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Reforming the Way We Qualify Candidates for President

By Joe Rothstein — October 30, 2017

In the United States, anyone can be elected president.

How often do we tell that our children? The United States is an equal opportunity nation. Even up to and including the highest office in the land.

The fact is, though, anyone cannot be president. Article II of the Constitution prohibits anyone not born in the U.S. from serving as president. It also bars anyone who has not lived in the U.S. for 14 years or who hasn’t reached his or her 35th birthday from being president. Furthermore, as we’ve experienced in two elections during just the first 17 years of this century, even the person who wins the most votes in an election can’t be guaranteed of becoming president. That choice is left to electors, whose numbers vary from state to state.

Since the constitutional qualifications already exists, it’s not unreasonable to suggest other tests to qualify candidates for president.

For instance, what about a test for knowledge of the Constitution itself? Taking the oath of office, each president swears to uphold the Constitution. Does he (he’s are the only presidents we’ve had so far) know what’s written in the Constitution? Does he know the duties and limits of the office? Does he know what he’s swearing to do—and not do? Our current president’s words and actions raise a lot of doubts about his constitutional literacy. Doesn’t it make you uneasy that he seems shaky about freedom of the press, freedom of speech, or the criminal justice system? Then there’s his lack of concern about reaping private profits from decisions he makes in his public office. The Constitution is not silent about that.

When I was in the eighth grade in California I was required to pass a test about constitutional knowledge as a condition of moving on to high school. Shouldn’t we hold candidates for president at least to that minimal standard?

While we’re considering qualifications for president, here are a few other proposals to help insure a reasonable level of competence.

--Why not require a minimum of two years of public service. Some possibilities: the military, the Peace Corps, AmeriCorps, Doctors Without Borders, Boys and Girls Clubs, food kitchens, classrooms, rural health. So many voluntary and service organizations. So much need. How can a president understand this dimension of his job without personally experiencing it?

--It’s an enormous handicap for presidents to enter office never having had experience at any level of government. That’s where you are forced to consider competing views, work to frame reasonable compromises, and live with the judgments you’re forced to make. All of it in a highly public arena. Why not require a minimum of four years of public office as a prerequisite to running for president? Any level of government will do—local, state, federal. It doesn’t even need to be elective office. Just being in government and experiencing it first hand would be a big step up from what we now require.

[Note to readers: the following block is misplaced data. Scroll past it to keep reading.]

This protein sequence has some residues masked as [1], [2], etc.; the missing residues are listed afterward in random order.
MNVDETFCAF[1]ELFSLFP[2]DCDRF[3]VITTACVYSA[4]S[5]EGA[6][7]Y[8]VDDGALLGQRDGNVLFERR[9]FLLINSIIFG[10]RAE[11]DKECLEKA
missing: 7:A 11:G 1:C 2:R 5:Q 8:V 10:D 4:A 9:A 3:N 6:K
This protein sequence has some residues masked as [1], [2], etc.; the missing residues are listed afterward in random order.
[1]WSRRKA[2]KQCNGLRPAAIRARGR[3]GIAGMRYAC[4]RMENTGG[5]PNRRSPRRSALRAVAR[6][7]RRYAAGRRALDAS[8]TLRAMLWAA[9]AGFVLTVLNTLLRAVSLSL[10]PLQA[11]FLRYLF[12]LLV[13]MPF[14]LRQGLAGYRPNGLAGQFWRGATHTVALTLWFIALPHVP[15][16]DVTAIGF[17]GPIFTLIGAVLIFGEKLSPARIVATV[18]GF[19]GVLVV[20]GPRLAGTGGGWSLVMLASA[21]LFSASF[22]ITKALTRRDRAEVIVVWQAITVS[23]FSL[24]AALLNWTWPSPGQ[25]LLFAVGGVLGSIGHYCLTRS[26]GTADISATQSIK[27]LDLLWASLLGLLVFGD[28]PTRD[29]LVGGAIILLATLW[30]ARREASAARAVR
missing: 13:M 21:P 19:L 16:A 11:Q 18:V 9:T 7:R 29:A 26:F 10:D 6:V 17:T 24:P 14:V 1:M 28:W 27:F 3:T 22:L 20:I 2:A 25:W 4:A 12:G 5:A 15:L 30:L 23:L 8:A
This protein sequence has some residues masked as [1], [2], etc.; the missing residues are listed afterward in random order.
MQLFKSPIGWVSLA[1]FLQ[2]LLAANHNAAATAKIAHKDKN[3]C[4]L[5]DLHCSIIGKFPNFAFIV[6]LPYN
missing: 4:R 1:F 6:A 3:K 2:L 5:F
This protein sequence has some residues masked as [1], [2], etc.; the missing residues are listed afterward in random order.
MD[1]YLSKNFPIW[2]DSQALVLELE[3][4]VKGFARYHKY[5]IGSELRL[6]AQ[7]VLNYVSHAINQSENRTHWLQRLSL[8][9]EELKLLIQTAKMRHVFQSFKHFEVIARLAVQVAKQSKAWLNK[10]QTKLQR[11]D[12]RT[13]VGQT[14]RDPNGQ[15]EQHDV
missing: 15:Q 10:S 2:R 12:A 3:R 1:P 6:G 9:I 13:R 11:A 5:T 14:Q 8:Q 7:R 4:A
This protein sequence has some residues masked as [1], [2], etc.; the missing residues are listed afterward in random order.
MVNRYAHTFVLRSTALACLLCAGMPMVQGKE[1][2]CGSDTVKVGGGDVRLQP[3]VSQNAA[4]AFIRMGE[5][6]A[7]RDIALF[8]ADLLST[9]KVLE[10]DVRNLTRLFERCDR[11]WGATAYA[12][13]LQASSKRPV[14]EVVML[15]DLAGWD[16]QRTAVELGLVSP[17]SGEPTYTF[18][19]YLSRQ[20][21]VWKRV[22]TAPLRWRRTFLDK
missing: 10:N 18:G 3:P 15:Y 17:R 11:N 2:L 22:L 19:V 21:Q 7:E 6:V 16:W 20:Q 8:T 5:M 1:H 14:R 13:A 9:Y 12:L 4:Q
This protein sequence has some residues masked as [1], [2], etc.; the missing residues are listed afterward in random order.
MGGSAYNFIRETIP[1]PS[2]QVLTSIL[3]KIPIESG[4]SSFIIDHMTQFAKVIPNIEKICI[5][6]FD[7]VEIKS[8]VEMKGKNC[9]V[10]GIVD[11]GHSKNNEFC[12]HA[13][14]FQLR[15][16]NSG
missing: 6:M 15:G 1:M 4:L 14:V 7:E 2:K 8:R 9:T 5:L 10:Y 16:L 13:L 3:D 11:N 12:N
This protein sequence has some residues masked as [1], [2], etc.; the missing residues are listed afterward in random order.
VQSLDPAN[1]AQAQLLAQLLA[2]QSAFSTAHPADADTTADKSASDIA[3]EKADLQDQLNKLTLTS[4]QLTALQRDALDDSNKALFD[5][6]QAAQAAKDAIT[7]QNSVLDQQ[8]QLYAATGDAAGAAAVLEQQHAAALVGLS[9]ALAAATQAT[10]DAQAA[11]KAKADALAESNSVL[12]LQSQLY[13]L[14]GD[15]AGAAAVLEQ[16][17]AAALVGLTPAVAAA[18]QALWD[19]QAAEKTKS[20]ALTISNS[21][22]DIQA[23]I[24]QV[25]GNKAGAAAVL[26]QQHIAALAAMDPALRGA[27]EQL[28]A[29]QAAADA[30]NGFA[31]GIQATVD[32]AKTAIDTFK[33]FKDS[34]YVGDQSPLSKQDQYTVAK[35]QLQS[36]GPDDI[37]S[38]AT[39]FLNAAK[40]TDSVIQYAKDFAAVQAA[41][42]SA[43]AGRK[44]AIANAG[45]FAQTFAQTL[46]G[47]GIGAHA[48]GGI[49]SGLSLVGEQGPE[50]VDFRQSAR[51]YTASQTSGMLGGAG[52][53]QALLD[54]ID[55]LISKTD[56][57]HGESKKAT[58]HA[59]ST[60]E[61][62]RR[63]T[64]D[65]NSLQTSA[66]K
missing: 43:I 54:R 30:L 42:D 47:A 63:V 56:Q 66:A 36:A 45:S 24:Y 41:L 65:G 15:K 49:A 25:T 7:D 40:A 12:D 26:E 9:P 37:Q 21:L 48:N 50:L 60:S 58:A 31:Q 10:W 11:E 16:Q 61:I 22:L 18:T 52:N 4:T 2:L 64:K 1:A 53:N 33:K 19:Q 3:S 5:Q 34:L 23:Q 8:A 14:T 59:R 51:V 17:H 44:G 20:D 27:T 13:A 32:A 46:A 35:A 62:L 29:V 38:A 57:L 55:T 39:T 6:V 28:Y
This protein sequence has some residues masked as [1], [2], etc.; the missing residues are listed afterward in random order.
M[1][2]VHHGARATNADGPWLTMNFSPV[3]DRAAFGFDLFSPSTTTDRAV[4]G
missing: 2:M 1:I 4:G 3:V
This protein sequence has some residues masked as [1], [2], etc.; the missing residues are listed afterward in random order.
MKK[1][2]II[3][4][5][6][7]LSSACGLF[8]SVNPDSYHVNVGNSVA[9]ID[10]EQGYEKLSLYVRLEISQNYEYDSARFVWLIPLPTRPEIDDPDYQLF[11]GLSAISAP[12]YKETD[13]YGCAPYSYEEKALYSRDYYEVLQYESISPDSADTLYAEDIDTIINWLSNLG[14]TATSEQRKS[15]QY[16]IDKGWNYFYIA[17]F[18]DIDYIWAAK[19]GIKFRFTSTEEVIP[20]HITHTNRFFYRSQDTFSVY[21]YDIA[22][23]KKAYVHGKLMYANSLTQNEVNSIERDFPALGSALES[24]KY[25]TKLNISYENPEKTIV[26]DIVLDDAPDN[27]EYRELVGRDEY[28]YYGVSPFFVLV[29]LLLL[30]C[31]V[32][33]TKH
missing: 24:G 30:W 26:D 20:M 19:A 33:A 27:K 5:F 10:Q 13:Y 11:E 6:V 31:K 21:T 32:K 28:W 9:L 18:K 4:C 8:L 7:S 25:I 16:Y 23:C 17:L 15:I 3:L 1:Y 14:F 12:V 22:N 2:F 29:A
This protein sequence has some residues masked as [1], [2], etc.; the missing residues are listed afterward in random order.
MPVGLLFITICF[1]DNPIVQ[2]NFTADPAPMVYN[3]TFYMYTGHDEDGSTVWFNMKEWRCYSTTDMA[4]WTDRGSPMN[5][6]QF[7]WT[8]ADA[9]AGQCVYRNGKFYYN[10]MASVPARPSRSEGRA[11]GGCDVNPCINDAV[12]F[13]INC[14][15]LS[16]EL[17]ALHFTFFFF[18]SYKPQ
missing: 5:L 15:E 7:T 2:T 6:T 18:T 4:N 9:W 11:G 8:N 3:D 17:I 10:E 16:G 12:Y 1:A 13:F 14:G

--And about that requirement of being “a natural born” citizen of the United States. In recent years, that has prohibited California Governor Arnold Schwarzenegger, Michigan Governor Jennifer Granholm, and others, from running for president. Whatever you might think of their political views and capabilities, they were certainly as qualified by experience as anyone running for president in 2016. We already require 14 years of residency in the United States. That was written into the Constitution when life expectancy was half of what it is now. Double the residency requirement and remove the “natural born” and you open up the possibility that many more exceptionally qualified people become eligible for the White House.

When the country’s founders established the Office of the President they visualized leaders like themselves as filling that office. Many of them did.

To protect the nation from future incompetents and demagogues they created the Electoral College, which would presumably be a body of serious and qualified leaders from each state, to overcome any temporary madness of crowds. To discourage foreign powers from influencing voter decisions they ruled out candidates born elsewhere and those who had not spent most of their lives in the United States. To combat greed and presidential treason, they restricted the president’s compensation to an amount set by Congress.

Donald Trump’s election is not the first in recent years when many have questioned whether Article II needs refreshing to meet 21st century realities. A simple requirement that the person who becomes president be familiar with the Constitution would be a small step in that direction.

(Joe Rothstein can be contacted at His new political thriller, “The Latina President….and The Conspiracy to Destroy Her” is available on Amazon).

Joe Rothstein is editor of U.S. Politics Today. His career in politics spans 35 years, as a strategist and media producer in more than 200 campaigns for political office and for many political causes. He was a pioneer in professional political consulting and one of the founding members of the American Association of Political Consultants. During his career Mr. Rothstein has served as editor of the Pulitzer Prize-winning Anchorage Daily News and adjunct professor at George Washington University's Graduate School of Political Management. He has a master's degree in journalism from UCLA.